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Old Jun 01, 2009, 12:06 AM
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Not much in the way of building today. Which is a good thing because a pretty lady prepared a picnic lunch for the lake.

I did get some time in to bring the right wing panel completion up to the left.

Al Offt,

Building the ailerons into the wing and then cutting them free is pretty easy. I included one pic of the wing profile at the aileron and a few pics of the aileron being built.

As far as the jigs (fixtures) I have the Convenience of a woodworking shop. The sanding jig for the aileron ribs were knocked-out in short order from scrap wood and a piece of 120 grit spray-glued on.

EJWash
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Old Jun 01, 2009, 07:18 AM
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Boston, MA subburb
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EJ,
Thanks for the extra pictures. I now see what you are doing at the hinge line.

Alan
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Old Jun 01, 2009, 10:43 AM
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Kingston, Tn
Joined Apr 2009
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Looking good still EJ. I have figured out something, my kit and yours are actually different, just slight differences but they are different. If you look at the plans and instructions for the fuselage, it shows a piece of 1/8 x 1/4 stringers at the bottom, going from the doubler to the tail....my plans does not have this showing anywhere on it. I'm beginning to think my kit was made sometime in the middle 70's if not earlier right after they changed the airfoil on it from the symmetrical to clark-y setup.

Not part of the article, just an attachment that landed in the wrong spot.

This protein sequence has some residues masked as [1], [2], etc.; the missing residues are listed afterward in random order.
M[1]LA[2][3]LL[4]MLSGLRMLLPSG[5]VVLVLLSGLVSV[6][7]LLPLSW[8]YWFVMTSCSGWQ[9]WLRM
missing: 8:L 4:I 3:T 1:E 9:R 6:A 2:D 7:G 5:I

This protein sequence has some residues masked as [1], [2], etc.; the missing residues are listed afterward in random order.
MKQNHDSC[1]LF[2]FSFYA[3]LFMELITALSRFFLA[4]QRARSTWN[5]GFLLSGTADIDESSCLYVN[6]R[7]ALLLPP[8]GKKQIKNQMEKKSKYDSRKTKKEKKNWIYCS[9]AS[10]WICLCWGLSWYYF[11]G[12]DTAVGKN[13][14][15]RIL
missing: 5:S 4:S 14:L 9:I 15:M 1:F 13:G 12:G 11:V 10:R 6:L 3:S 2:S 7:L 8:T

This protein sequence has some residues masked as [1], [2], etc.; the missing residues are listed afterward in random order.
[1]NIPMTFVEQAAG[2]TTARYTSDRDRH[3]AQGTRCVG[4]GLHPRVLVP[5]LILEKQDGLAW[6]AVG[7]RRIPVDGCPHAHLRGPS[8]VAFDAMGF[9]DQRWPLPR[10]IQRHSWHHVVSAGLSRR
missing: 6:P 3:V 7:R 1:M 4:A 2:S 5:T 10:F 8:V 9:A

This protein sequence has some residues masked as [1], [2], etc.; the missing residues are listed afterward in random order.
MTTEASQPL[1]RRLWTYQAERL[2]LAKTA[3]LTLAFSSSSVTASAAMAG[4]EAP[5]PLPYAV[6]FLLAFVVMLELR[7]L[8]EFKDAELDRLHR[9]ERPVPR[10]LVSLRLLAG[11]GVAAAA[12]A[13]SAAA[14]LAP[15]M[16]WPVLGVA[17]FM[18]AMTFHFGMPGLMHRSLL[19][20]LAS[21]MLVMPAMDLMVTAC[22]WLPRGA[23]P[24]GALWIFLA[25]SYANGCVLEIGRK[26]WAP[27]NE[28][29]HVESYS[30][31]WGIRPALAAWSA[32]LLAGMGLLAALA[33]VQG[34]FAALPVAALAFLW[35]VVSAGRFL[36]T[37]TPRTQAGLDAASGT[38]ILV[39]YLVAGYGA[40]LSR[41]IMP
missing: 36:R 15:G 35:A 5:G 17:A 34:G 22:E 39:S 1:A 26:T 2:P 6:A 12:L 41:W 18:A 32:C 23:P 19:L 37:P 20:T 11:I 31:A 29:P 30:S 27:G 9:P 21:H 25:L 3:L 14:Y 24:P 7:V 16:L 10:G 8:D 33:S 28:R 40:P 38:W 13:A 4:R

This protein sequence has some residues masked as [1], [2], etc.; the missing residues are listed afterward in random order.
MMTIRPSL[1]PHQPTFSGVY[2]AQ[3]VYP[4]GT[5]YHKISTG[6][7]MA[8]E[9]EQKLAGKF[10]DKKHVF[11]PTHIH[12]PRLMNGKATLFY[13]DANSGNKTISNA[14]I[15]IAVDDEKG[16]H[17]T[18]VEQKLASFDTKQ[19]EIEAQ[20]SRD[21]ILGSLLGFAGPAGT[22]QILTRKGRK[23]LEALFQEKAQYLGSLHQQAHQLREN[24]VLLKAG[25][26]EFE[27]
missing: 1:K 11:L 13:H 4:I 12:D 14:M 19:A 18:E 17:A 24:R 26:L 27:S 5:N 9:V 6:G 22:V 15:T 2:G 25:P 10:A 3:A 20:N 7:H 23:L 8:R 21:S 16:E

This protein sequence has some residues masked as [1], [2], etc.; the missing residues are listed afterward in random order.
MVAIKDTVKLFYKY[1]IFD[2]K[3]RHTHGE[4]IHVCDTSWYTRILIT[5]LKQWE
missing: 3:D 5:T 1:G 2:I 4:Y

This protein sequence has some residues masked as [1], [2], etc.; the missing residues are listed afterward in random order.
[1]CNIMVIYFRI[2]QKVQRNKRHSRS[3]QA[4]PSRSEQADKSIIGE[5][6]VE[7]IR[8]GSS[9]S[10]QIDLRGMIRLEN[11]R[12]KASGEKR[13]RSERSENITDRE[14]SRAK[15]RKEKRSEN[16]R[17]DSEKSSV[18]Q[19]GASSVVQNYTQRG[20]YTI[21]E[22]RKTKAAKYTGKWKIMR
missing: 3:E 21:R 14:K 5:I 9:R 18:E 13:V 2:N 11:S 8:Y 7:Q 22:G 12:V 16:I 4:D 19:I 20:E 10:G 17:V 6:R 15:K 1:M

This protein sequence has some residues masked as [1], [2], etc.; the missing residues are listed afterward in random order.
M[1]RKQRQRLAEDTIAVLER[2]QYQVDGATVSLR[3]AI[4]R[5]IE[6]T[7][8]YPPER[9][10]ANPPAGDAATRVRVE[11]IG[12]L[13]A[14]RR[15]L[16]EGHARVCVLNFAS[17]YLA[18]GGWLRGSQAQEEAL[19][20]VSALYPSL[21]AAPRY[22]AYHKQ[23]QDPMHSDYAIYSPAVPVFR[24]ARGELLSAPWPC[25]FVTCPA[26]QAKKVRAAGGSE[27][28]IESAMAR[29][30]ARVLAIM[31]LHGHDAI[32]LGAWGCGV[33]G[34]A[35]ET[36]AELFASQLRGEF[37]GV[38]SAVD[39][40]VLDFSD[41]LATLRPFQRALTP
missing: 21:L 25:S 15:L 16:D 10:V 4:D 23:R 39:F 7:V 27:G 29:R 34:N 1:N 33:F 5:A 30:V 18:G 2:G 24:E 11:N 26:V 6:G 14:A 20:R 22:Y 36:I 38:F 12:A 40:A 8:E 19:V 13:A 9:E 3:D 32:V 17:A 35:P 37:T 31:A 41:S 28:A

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Old Jun 01, 2009, 12:27 PM
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BillyP,

Thanks. The plan has a copyright date of 1986, and the manual 1987. There is a note on the plan that states that the manual is updated more frequently than the plan.

That 1/4" X 1/8" stringer appear to be in place to give more covering surface area at the bottom sides of the fuselage. They are tapered to draw a line from the fuselage stringers. I would certainly install them if your plan does not depict them.

EJWash
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Old Jun 01, 2009, 08:15 PM
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Began the wing mid-section. Things start off with laminating (2-pieces of balsa each) front and rear internal spars. Titebond is more than enough for this job. The power of joinery is in even spreading out a nice consistent layer of glue and clamping pressure. I use a paint brush to spread out the glue on the workpiece like a coat of paint.

The first thing I do before glueing and clamping is to lay out all the tools and materials I will need within my reach.

When I clamp-up a component, I place hard and straight scrap wood on either side of the workpieces. This does two things. First, it distributes clamping pressure more evenly along the glue joint. Second, it eliminates clamp jaw marks on the workpiece.

When the clamps are applied (in this case spring clamps) you know when you have enough glue and pressure when you get tiny beads of glue squeezing out of the joint. This takes a little practice. Be very careful to avoid crushing soft balsa. Clamping time is :30 minutes, but for "feel good" reasons, you can leave a piece clamped-up overnight.